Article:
In DC, domestic violence cases have their own separate court in the family division of Superior Court. Specific judges are assigned to the domestic violence calendar and the United States Attorney’s Office for the District of Columbia (“USAO”) has a separate division that prosecutes domestic violence offenses. Domestic violence prosecutors aggressively go after alleged domestic abusers. In addition, it does not take actual physical violence to qualify as a crime. Threatening or stalking someone with whom you have an intra-family relationship can lead to domestic violence charges and potential conviction.
What is an intra-family relationship?
DC criminal law makes an offense a “domestic violence” offense where an intra-family relationship exists between the person arrest and the complaining witness. The law defines intra-family relationship broadly to include, among others, parent/child, boyfriend/girlfriend, or husband/wife. In fact, DC Superior Court judges have interpreted intra-family relationship so broadly it includes roommates, siblings, cousins, former lovers, and even individuals who engaged in a one-night stand. That means you need not actually be in a romantic or familial relationship with someone to land in DV court. That means a fight with a roommate could escalate into a domestic violence offense. Individuals in an intra-family offense can also file for a Civil Protection Order (or “CPO”), which is like a restraining order.
Is a dv offense more serious than a regular misdemeanor?
A domestic violence conviction can carry greater consequences than regular criminal convictions. For example, someone charged with simple assault in DC faces a maximum penalty of 180 days and/or a $1,000.00 fine. However, if someone is charged with simple assault in domestic violence court, the prosecutors will prosecute the case more aggressively, the judge may look at the facts with greater scrutiny, and additional consequences can result. One such consequence is that federal law prohibits individuals who are convicted of a domestic violence offense from owning or possessing a firearm.
Unlike most misdemeanor cases in DC, prosecutors rarely offer diversion for DV offenders. The only type of diversion DV prosecutors offer are a Deferred Sentencing Agreement (or “DSA”). However, unlike most other types of charges DSA’s for DV offenses go beyond just community service. Individuals who enter a DV DSA get assigned to a probation officer and has to comply with additional conditions like drug testing, alcohol or drug treatment, and completing the Domestic Violence Intervention Program (“DVIP”). The requirements are much more intrusive than a normal diversion agreement where the defendant agrees to just not get rearrested for a period of time and complete a set amount of community service.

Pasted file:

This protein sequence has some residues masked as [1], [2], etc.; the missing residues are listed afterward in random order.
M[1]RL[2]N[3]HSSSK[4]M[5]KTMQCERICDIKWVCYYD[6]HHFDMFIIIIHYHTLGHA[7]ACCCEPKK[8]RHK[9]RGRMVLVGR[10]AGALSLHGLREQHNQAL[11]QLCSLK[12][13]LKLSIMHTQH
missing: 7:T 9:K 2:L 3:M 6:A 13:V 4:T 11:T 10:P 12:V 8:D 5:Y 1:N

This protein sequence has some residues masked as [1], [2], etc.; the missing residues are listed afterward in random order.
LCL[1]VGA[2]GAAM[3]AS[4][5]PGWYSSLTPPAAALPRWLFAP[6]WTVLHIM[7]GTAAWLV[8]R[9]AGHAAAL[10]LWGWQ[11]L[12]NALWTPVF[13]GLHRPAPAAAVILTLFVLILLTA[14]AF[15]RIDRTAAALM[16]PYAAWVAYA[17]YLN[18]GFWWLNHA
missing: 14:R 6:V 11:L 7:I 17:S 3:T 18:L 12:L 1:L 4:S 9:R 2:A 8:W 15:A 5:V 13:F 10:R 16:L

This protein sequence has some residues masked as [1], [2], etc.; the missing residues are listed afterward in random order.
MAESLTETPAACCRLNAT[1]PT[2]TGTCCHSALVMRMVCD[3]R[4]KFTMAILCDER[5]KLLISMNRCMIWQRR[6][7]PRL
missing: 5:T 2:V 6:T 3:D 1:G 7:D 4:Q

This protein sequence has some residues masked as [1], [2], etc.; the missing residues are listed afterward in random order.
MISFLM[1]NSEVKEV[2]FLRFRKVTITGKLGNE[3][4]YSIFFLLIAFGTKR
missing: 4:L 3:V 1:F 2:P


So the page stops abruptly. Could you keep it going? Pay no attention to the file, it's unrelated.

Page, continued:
What type of offenses are domestic violence charges?
In addition, its not the criminal conduct that make a charge get assigned to DV court. It’s the nature of the relationship between the complaining witness and the defendant. Accordingly, you could steal your roommate’s phone and end up in DV court charged with theft based on the relationship. A couple could get into a fight and one could break some of the other’s property and find themselves in DV court charged with destruction of property. Felony DV offenses, like assault with significant bodily injury, are prosecuted even more aggressively than their already aggressively prosecuted misdemeanor counterparts.
What if the alleged victim does not want to press charges?
“Pressing charges” does not actually mean anything in the context of criminal law. In DC, the prosecutor decides whether to file charges or “paper” a particular case after an arrest is made. Prosecutors will often paper cases regardless of the victim’s wishes. Accordingly, its not the witness who “pressed” the charges but the prosecutor who makes the decision based on what they think is in the public interest—not the individual victim’s interest.
Because witnesses in DV cases often do not show up, DV prosecutors in DC sometimes try and prosecute cases even where the purported victim does not want to go forward. In addition, the prosecutors often attempt to get hearsay and other evidence in to secure convictions where they do not have a complaining witness voluntary testifying. DV prosecutors have also been known to request and obtain what are called “material witness warrants” where victims of domestic violence refuse to come to court despite getting subpoenaed.
Should I hire a lawyer for a domestic violence charge?
Absolutely. Domestic violence charges are serious for a number of reasons. They can lead to jail time, probation, loss of liberty, and collateral consequences like not being able to possess a firearm. An experienced domestic violence attorney can help you navigate an unforgiving court system. Because the penalties can be severe, its important to have an experienced professional in your corner who can tell you what to expect, advocate on your behalf, and protect your constitutional rights.
If you are charged with a domestic violence offense, its important to consult an experienced DC criminal defense lawyer who will fully investigate the charges against you and help you put on an effective defense. At Scrofano Law PC, we aggressively represent individuals charged with domestic violence offenses. Contact us today for a full case evaluation.